Fusion for Energy
Fusion for Energy (F4E) is the European Union’s organisation for Europe’s contribution to ITER.
One of the main tasks of F4E is to work together with European industry, SMEs and research organisations to develop and provide a wide range of high technology components together with engineering, maintenance and support services for the ITER project.
F4E supports fusion R&D initiatives through the Broader Approach Agreement signed with Japan and prepares for the construction of demonstration fusion reactors (DEMO).
F4E was created by a decision of the Council of the European Union as an independent legal entity and was established in April 2007 for a period of 35 years.
Its offices are in Barcelona, Spain.
ITER is a first-of-a-kind global collaboration. It will be the world’s largest experimental fusion facility and is designed to demonstrate the scientific and technological feasibility of fusion power. It is expected to produce a significant amount of fusion power (500 MW) for about seven minutes. Fusion is the process which powers the sun and the stars. When light atomic nuclei fuse together form heavier ones, a large amount of energy is released. Fusion research is aimed at developing a safe, limitless and environmentally responsible energy source.
Europe will contribute almost half of the costs of its construction, while the other six parties to this joint international venture (China, Japan, India, the Republic of Korea, the Russian Federation and the USA), will contribute equally to the rest.
The site of the ITER project is in Cadarache, in the South of France.
For Fusion for Energy media enquiries contact:
Tel: + 34 93 3201833 + 34 649 179 42
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Servosila, a robotics technology company, announced a launch of a new line of robotic arm manipulators specifically targeted at mobile robotics market.
“Servosila Robotic Arms are the first manipulators specifically designed for mobile robots,” – said the company’s spokesperson, – “it is very easy to retrofit any existing robotic chassis or a torso with a Servosila Robotic Arm”.
Servosila Robotic Arms are attachable payload modules for mobile service robots or other robotic platforms. Servosila Robotic Arms shall typically be mounted on a chassis or a torso of a mobile robot and be powered by an on-board power supply system of the host robotic platform.
The robotic arms can be used both outdoors and indoors. The arms are water-tight, dust-proof and function properly in the rain and in the snow. The arms are designed to withstand impacts, collisions with obstacles and, in general, the harsh treatment so common to mobile robotics applications.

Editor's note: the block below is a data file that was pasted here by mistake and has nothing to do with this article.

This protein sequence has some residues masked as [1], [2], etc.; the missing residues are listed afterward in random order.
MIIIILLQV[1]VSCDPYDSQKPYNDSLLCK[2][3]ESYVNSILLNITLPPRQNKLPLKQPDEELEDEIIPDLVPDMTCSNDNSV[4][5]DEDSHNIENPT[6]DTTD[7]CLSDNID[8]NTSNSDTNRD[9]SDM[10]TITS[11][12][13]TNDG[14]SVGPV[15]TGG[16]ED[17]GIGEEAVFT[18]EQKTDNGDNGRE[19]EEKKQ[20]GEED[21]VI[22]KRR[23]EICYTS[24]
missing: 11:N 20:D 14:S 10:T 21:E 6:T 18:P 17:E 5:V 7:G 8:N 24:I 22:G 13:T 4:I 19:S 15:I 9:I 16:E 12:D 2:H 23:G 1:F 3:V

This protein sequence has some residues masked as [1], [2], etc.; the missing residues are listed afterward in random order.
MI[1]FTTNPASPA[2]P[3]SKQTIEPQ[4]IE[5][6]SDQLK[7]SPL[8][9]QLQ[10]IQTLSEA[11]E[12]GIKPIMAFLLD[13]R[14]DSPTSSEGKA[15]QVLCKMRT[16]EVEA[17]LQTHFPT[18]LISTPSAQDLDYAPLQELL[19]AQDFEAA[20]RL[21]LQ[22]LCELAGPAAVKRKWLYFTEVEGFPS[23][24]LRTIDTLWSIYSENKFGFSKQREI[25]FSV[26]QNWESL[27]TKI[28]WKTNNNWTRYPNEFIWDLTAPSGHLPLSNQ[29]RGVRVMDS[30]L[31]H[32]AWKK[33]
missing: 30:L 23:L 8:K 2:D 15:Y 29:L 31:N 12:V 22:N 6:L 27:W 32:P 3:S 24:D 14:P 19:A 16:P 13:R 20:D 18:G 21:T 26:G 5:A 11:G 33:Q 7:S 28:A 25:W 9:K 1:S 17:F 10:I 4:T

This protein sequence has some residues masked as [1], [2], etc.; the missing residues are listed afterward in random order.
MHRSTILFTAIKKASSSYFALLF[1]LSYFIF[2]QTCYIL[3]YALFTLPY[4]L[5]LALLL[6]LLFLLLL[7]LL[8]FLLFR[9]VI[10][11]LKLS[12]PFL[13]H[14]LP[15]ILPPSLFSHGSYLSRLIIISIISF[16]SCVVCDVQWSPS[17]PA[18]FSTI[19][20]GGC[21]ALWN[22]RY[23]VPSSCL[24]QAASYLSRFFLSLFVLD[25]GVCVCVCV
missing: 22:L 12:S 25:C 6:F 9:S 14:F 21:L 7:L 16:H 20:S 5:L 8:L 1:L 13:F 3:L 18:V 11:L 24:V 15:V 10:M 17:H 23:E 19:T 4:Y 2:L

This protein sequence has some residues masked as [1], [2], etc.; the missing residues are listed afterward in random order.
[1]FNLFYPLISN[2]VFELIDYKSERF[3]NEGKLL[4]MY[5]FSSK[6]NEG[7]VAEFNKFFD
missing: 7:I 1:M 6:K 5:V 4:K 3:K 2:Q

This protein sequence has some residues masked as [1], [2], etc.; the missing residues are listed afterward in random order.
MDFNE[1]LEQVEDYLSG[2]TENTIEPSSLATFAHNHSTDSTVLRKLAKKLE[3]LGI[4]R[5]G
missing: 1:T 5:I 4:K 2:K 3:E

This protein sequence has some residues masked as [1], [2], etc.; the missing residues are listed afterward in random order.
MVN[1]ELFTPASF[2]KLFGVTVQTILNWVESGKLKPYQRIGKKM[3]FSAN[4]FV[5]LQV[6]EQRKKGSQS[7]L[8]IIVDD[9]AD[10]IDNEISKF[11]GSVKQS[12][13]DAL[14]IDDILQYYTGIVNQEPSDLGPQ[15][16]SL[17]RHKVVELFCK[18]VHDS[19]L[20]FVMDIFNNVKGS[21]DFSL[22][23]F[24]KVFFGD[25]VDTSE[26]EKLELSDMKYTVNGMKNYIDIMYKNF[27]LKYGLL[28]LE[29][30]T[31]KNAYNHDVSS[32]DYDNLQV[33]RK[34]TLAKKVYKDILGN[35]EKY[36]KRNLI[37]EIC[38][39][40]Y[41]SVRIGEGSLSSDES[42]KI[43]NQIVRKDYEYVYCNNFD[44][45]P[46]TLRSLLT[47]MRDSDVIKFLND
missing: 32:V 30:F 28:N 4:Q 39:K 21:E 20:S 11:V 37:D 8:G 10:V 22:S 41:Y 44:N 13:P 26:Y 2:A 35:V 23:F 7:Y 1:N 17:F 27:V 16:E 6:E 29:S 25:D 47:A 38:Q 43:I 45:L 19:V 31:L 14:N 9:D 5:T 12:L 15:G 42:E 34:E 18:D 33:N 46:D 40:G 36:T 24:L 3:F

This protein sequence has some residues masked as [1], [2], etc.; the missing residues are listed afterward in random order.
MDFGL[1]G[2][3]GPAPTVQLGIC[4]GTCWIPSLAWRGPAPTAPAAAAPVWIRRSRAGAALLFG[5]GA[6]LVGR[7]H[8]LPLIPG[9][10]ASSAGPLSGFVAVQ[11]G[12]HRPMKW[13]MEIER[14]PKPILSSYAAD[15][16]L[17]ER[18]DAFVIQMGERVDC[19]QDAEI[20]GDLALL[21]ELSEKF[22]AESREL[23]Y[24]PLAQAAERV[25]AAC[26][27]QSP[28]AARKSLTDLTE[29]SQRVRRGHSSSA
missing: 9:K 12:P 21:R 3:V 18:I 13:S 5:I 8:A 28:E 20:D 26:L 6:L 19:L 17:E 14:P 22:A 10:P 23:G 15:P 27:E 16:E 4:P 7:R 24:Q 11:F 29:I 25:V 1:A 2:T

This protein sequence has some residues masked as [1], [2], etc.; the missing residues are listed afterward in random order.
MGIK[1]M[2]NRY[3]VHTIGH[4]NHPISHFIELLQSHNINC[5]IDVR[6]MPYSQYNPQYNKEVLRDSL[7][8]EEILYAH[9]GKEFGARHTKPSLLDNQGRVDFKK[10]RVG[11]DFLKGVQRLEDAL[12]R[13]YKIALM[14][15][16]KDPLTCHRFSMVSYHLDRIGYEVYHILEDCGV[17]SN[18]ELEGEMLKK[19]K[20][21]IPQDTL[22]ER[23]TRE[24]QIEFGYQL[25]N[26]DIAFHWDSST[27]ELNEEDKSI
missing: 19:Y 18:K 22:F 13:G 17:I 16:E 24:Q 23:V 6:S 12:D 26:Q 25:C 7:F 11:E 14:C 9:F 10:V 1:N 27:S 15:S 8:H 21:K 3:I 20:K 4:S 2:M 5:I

The servo drives and external electrical connectors of the robotic arms are water-tight and dust-proof (IP68 rating). The entire arm can be occasionally submersed in water without any adverse effects on its performance. The robotic arms may be operated in cold or hot weather.
Mobile robots tend to bump into things and hit obstacles while on the move. The harsh nature of outdoor mobile robotics applications caused a profound effect on the design of Servosila Robotic Arms, especially on the internal structure of servo drives and their harmonic reduction gears.
There are no exposed cables on the outside of the robotic arms that could be torn off when a mobile robot moves through bushes or forests.
Numerous protection measures built into electronic servo controllers and mechanical parts of Servosila Robotic Arms ensure reliable operation on-board of outdoor mobile service robots.
Servosila Robotic Arms are lightweight by design. For a given lifting capability, Servosila Robotic Arms have a significantly lower weight than their industrial counterparts. The lower weight of a Servosila Robotic Arm enables a mobile robot equipped with the arm to operate longer on a single battery charge, keep its center of gravity lower for better balance, climb stairs easier or have a superior mobility.
When not in an active use, Servosila Robotic Arms can folded into a very compact form that doesn’t occupy much space on the top of a robotic chassis or on the side of a torso. This feature protects the robotic arm of a mobile robot in case of an unexpected collision with an obstacle or whenever a rough terrain is encountered by the mobile robotic platform. The compact folded form also comes handy during transportation.
By folding its robotic arm into the compact form, the robot frees up its working area for other payloads to operate in. This is useful in case the robot is equipped with additional payloads other than the robotic arm.
Photo Credits: Servosila Limited (Hong Kong)